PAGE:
Christin Barnett


Christin Barnett met Maurice Arteaga when she was auditioning for a role at the city theatre four months ago, a role she didn’t get, but she fell for the man twice her age. A more accurate description would be that both saw what the other one craved, and to what length that person could go to get it. She wanted contacts to get roles and he wanted another girlfriend.

She is 23 years old and left the family farm in Kentucky three years ago for the city’s lights and the stage, a stage she had the talent and the intelligence to become a big star for—especially since she also was ruthless enough to understand that she could use her face to turn the heads of the (male) decision makers, and then use her body to secure the roles and contracts.

There are few (important) beds in the city she hasn’t woken up in during the last three years, but her career is now on solid ground and she has landed several big movie roles without having to undress.

Christin has recently signed a contract with local film company Bane Light and Sound Film Company, run by Artair Keith Bane. The film is a story about a successful business man that turns back to his home town and the working title is Crossing the river twice. If the Investigators contacts Artair Bane, they will only talk to his secretary Joo Jian-ku, his secretary of Chinese decent. Racist slurs or deliberate mistakes to assume Joo is her personal name will make it much harder for the Investigators to get any information through her. Regardless which excuse the Investigators use, Mr Bane is out of town on business and cannot be reached (he is in New York looking for financing for Crossing the river twice and did not take the death of Christin lightly. He is now also looking for another actress, which makes it even harder to reach him. Mrs Joo knows which hotel he lives at and makes calls there a couple of times, but this is not information she will impart with lightly, or at all. She takes her job as a gateway between Mr Bane and the rest of the world very seriously.

The Villa Star

About one year ago Christin bought a six room villa in the richer part of the city, named it Villa Star after a villa featuring in a film she liked, and furnished it according to her tastes. The ground floor has four rooms; dining room, sitting room, guest bedroom (unused but furnished just in case), and a ”acting room”. There is a rather small kitchen at the back, she rarely cooked any food (albeit she knows how to do it) apart from a sturdy breakfast based on fried eggs and sausages, toast, and porridge – the latter two laden with a heavy dose of marmalade. There is a very large pot with marmalade in the pantry, but she wasn’t finicky about which fruits and berries went into the marmalade as long as it was sweet. The upper floor consists on two equal bedrooms on either side of a very small landing.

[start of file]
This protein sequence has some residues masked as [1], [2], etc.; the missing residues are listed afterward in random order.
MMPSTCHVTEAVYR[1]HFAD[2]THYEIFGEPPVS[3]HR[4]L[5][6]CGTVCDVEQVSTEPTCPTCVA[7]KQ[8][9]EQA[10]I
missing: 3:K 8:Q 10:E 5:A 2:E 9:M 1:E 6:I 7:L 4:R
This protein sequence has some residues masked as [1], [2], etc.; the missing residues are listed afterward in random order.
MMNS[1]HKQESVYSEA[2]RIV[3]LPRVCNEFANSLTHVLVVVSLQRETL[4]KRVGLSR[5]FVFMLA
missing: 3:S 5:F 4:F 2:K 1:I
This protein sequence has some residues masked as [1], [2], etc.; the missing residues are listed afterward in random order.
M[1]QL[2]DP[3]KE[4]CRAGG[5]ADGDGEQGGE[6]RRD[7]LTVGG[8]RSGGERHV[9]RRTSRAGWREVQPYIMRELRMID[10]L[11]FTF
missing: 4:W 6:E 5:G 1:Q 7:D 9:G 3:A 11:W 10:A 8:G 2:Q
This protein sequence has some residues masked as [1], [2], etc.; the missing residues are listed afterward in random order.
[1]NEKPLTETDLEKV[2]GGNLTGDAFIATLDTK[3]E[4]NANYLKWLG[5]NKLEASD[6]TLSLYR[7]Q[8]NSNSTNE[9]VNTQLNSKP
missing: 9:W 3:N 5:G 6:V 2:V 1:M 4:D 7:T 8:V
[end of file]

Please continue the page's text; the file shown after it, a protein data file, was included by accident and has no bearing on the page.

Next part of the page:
The dining room contains a large dinner table that can seat ten guests, but the room is known to have taken a total of fourteen guests, but that was not a formal dinner. The acting room is here she practised for many of her roles or prepared for auditions. There is chaise longue, a small table with a comfortable armchair next to it, an upright piano and a full length mirror in a frame on small wheels. In a bookshelf and on the table, chaise longue, and piano, numerous bundles of papers lies scattered. These are all manuscripts for films and theatre plays she studies, have played in or audited, but also musical pieces. She had a nice singing voice and played the piano well. The sitting room shows many signs of a woman that enjoy the company of others, but also wants to be alone at times. There is a gramophone player and an extensive selection of gramophone records, two comfortable sofas and accompanying tables and also four armchairs. A book case shows a large selection of classical works but also contemporary books, Christin had a very broad taste and had learned that a well-read woman has it much easier to converse at a party – or on stage! Tucked away in a cupboard are several records, books and diagrams to learn various dances. She studied these to become a better dancer, both for the silver screen and for the socialite parties she attended.

She had a middle aged woman cooking, cleaning and generally looking after the house with her husband doing the garden. At parties she hired a real cook, as the elaborate dinners Christin wanted was beyond the woman’s capacity.

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